VTOL crafts are fine for family-sized transportation. However it remains difficult to imagine how to construct any complex structure (a family house, for example) without using cargo-ships or at least trucks through road network, to move materials, tools and workers easily. Indeed, VTOL crafts are not designed for cargo. This is where visionary companies like Aeros come into play with the development of the Aeroscraft, a huge cargo enhanced blimp flying at a superior cruising speed (100 knots) than freighter ships (24 knots), delivering heavy loads (up to 500 tons) almost anywhere on-site with great accuracy. At the same time they could be much more secure than planes or helicopters, by their very nature. Modern designs have corrected all the weaknesses of classical blimps, with a semi-rigid hull shaped like a wing, giving the aircraft a supplementary air-lift. The hull is full of helium balloons in its upper compartments (helium is a light gaz that can’t burn or explode), and “heavy” air ballasts in its lower compartments, enabling the aircraft to “lock” to the ground if needed. Moreover, Aeros declares on its website: “On-loading and off-loading a payload from the Aeroscraft requires only the pilot. No ground crew is necessary for cargo handling or any other aspect of the Aeroscraft’s flight. The Aeroscraft’s proprietary control-of-static-heaviness (COSH) system and CSCD system, together, automate weight-balancing and permit terrestrial or marine cargo deployment. The design configuration will allow fast and precise cargo on-loading and off-loading from hover – even in austere environments. The Aeroscraft is capable of hovering over a target for hours.”
Aside from reduced personnel costs, this giant cargo airship, if its use is generalized in the future, has the potential to reduce worldwide cargo transportation costs even more. When compared to contemporary trucks, they don’t need:
– Road building and maintenance (these costs are transferred from states to enterprises through taxes);
– Uplifting of cargo on site, the Aeroscraft can hover for hours over its target zone and deliver its load very precisely, like a crane;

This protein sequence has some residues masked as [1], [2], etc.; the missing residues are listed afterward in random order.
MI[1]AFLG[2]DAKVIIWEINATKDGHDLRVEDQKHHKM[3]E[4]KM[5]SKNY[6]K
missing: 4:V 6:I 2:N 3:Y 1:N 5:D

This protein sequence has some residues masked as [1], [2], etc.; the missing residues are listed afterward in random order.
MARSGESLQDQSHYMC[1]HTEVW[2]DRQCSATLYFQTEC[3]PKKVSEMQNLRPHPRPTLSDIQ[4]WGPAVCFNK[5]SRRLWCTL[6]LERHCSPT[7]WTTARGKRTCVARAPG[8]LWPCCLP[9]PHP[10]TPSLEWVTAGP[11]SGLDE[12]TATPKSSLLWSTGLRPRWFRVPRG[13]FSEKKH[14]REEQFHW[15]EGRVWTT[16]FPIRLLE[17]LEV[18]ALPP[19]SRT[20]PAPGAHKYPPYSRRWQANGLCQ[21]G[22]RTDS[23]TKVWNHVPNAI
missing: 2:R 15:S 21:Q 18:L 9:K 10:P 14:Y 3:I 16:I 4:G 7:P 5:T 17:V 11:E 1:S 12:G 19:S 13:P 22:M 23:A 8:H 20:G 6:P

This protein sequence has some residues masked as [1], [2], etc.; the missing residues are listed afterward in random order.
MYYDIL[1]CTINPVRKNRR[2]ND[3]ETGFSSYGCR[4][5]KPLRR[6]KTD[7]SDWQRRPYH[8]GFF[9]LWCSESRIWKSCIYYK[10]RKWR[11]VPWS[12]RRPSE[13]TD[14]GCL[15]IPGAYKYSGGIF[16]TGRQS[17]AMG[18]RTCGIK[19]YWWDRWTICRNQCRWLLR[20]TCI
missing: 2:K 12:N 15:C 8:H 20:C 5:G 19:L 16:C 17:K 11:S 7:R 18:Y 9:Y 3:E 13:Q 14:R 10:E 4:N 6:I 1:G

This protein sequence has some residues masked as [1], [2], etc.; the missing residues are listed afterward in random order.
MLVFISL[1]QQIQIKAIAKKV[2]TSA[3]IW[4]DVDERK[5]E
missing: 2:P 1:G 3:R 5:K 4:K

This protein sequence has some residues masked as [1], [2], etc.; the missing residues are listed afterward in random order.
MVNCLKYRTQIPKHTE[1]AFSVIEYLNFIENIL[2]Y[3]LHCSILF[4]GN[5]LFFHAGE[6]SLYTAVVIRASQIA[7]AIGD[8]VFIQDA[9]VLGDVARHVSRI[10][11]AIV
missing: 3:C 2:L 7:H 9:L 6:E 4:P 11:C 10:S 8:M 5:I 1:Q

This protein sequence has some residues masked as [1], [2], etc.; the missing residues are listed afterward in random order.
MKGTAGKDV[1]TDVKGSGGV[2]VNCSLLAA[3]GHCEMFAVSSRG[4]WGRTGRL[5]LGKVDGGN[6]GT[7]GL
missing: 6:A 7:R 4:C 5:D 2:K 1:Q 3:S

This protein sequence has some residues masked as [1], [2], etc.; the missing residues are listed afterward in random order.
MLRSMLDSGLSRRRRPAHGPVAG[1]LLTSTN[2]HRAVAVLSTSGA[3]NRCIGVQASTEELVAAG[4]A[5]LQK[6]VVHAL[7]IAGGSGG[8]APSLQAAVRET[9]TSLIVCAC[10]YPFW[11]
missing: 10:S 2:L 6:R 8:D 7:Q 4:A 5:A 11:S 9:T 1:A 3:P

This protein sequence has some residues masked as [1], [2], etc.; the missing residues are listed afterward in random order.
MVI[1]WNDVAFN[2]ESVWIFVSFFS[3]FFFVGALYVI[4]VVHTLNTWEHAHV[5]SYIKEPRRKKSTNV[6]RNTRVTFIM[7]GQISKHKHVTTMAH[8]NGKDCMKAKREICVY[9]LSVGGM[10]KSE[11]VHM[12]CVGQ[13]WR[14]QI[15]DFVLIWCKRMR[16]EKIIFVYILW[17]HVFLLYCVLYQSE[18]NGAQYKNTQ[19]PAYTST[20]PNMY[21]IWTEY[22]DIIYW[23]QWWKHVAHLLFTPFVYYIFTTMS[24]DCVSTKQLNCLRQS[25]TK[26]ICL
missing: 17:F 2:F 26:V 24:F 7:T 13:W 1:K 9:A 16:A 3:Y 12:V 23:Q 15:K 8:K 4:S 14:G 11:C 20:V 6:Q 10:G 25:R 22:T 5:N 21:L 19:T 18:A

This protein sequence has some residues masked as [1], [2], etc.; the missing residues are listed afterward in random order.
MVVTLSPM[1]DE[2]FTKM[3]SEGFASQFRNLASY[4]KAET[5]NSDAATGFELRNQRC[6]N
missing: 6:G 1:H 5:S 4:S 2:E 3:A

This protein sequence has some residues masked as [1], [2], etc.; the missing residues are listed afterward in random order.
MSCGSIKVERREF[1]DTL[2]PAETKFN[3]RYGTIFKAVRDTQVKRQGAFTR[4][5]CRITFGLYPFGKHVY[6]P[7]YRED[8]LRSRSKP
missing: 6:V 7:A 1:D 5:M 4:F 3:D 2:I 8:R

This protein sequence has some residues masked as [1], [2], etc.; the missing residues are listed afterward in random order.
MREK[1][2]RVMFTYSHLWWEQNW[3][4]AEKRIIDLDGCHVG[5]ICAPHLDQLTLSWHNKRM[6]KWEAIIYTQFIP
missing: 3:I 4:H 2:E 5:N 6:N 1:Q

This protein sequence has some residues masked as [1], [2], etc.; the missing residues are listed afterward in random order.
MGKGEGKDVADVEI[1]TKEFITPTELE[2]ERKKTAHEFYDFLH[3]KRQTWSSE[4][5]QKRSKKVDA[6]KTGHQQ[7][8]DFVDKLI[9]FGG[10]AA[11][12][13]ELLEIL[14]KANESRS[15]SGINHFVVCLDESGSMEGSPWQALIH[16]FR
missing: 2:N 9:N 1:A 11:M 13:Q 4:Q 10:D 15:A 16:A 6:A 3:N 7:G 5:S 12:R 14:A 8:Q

– Big hubs to join sea and road transportation vehicles.
It also has loads of advantages over contemporary air cargo (airplanes or helicopters):
– Easier and quicker manufacturing;
– No fuel-hungry take-offs as it doesn’t rely, at that stage, on wing airlift, but only on buoyancy;
– No transition between air and road transportation;
– Reduced costs on security measures;
– Reduced maintenance (less moving mechanical parts);
– Drastic reduced fuel consumption.
On this last point, we’ll add that with the thriving photovoltaic technologies, we can easily imagine, in the future, the replacement of thermal engines with electrical ones, powered by the sun, (eventually directly, with a solar powered skin on the top of the Aeroscraft) reducing all the more energy costs.
The Aeroscraft has a great disruption potential. It could be compared to medium cargo-ships in terms of speed and load, with the enormous advantage of being able to travel overland, skipping the onerous operations needed to transit cargo from sea to land and inversely.
Its main challenge would be the wind. However, simple solutions to harness it or adapt already exist. For exemple, the wind direction is variable along with the altitude, meaning the Aeroscraft could lift up to the right altitude to take better advantage of it, cutting even more on energy costs.
A new Pacific boom
For the Pacific region, this new transportation and geographical decentralization would be a boom. At the first Pacific Business Days, a series of high level economic and political meetings held in Tahiti in March 2018, all the businessmen and political leaders of the region agreed on the one major factor holding the region back: transportation. It is too expensive and too centralized, leaving most of our small islands as dead-ends in the major trade routes.
But these new technologies, from VTOL crafts to cargo blimps, could be a game changer. You wouldn’t need an airport to develop the economy of an island, just a nice empty field. Tourists could easily access any population who wants to welcome them, the local harvest of fresh fishes, fruits and vegetables could reach bigger population centers quickly via the daily, privately-operated cargo blimp. You could live on the remote island where you were born, have a highly specialized job in an island a hundred kilometers away, and still be home every night for dinner. Children could commute to school and wouldn’t need boarding school. Everyone would be an hour away from a doctor… A hundred years of rural exodus in the Pacific could suddenly stop, replaced by massive economic growth all around our Ocean.